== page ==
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What do researchers define as ‘media violence’? What kind of assumptions do they make and social positions do they come from? How convincing is the evidence presented in terms of the effects of violence on audiences? Moral panics have occurred in relation to cinema, radio, comics, music, television and videos and video games. Media coverage can be very powerful. There is widespread agreement that when the state controls the media, censorship and propaganda can take the place of accurate information and can be used to a very dangerous effect. Censorship

Censorship is the control of the context and presentation of films – responsibility of the British Board of Film Classification, run by the film industry, gives each film a rating. Ensures that a proper national standard is maintained in films offered for cinema exhibition and in video works supplied to the public primarily for viewing at home. Research into the wider issue of the link between screen violence and violence in society reveals that even violent offenders are no more likely to have seen controversial films then their law-abiding peers, and such films are rarely mentioned as favourite viewing.

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But for an increasing number of people the mere possibility that there could be a link makes increased censorship a sensible precaution. (source: GCSE handout) Warner Home Video was responding to this view when it postponed release of ‘Natural Born Killers’ indefinitely. Banning a film can actually increase people’s desire to see it. If violent films are removed from mainstream cinema, audience demand might be met by an unregulated ‘underground’ industry. Different Types of Violence in the Media. Important to recognise differences in which violence is represented in media images. can either be explicit or implicit.

implicit images could lower the age certificate if it’s used in the visual media. Three types of violent representation; ‘Home Alone’ – ‘comic violence’/’slap-stick comedy’, like cartoon violence. ‘Platoon’ can be classified as realistic violence. Based on an actual real-life event. Doesn’t use ‘gratuitous violence’ like in ‘Dirty Harry’ which uses violence for enjoyment / thrill. The effects of being exposed to too much media violence. Researchers cannot agree on how audiences are affected regarding violence. Among the effects suggested are: Imitation – which means that some people will be encouraged to copy the type of behaviour shown.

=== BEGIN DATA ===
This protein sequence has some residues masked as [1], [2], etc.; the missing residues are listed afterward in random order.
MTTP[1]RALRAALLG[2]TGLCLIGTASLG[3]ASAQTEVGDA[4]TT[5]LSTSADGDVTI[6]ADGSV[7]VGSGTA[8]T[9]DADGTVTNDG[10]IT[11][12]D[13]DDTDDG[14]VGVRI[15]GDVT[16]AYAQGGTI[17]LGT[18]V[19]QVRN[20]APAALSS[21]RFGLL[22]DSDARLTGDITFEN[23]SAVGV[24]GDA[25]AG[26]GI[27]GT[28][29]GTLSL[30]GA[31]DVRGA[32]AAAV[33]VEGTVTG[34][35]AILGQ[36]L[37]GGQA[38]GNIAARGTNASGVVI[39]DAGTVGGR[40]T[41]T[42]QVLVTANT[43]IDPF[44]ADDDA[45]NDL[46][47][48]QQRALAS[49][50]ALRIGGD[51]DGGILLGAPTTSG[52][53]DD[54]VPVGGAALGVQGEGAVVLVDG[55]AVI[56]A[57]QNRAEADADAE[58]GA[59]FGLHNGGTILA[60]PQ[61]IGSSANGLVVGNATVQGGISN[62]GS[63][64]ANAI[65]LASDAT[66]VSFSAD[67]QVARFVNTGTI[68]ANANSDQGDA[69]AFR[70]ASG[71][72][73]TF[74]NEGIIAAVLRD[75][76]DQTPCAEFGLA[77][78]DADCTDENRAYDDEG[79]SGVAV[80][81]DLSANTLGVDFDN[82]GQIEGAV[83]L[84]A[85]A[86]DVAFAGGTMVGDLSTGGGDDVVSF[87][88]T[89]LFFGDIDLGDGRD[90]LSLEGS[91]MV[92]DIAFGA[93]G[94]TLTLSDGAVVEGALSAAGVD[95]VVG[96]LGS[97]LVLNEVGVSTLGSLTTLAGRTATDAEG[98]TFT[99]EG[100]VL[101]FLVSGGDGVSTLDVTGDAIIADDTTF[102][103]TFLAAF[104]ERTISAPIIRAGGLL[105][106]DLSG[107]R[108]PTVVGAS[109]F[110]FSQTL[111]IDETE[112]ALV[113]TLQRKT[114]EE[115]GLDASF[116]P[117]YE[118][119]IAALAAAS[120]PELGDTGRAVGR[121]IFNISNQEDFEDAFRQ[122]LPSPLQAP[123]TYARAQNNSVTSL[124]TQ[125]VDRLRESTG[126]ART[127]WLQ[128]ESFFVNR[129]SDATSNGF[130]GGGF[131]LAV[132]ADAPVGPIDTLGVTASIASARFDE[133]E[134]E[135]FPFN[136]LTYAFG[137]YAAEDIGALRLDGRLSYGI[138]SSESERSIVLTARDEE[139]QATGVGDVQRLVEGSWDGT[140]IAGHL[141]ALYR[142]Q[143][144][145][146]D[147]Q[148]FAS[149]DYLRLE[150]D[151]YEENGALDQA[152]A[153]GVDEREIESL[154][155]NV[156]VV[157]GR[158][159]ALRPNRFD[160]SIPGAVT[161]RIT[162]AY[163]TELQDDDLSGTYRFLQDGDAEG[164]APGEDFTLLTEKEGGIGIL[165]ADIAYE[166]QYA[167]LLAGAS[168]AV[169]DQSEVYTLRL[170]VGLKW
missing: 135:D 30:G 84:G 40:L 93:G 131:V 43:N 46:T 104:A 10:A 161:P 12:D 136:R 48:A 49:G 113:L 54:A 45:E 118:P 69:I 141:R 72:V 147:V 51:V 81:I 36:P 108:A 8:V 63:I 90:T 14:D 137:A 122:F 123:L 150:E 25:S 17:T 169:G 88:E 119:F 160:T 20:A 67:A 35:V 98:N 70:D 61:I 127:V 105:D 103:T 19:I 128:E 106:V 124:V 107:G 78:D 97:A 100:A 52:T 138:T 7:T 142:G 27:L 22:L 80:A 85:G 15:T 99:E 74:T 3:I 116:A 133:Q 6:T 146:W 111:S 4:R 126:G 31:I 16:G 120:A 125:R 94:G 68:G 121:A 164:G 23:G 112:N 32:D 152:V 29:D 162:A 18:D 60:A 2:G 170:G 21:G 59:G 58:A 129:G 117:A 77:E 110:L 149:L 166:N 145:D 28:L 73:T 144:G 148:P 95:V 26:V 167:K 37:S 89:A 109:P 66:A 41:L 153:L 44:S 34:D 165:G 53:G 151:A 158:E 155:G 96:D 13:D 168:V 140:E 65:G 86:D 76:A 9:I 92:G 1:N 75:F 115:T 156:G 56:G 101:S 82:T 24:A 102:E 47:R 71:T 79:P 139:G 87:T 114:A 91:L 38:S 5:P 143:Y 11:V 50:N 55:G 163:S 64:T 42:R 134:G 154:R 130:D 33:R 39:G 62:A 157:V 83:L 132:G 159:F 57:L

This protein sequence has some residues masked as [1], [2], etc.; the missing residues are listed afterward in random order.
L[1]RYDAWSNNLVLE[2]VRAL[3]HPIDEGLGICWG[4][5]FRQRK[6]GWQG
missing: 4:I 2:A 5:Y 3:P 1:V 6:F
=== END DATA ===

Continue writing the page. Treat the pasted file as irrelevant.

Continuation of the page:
Cartharsis – which means that by experiencing the violence second-hand, audiences will be able to release their own aggression and frustration, and thereby become more relaxed and non-violent. Desensitisation – which means that being exposed to a steady stream of violent images causes audiences to become numb and accepting rather than shocked or concerned. The biggest criticism of the ‘hypodermic needle’ argument is that it does not fully taken into account how active the audience is in receiving the media The Effects Theory – which means that the media are the most influential parts of out lives. Television, cinema, music…

etc. can be more decisive in our lives than friends, family, school, religion or our own personality. It has more effect and impact. People who want to blame media for real life violence usually use this theory. Uses and Gratifications (violence for pleasure) – means that people use the media for pleasure of information. But we’re in control and we choose whether to experience the media or not. Political Economy – which means those violent images attract audiences. Profiles are better with higher audience figures. Therefore, violent images are important to make money for the television and film companies.

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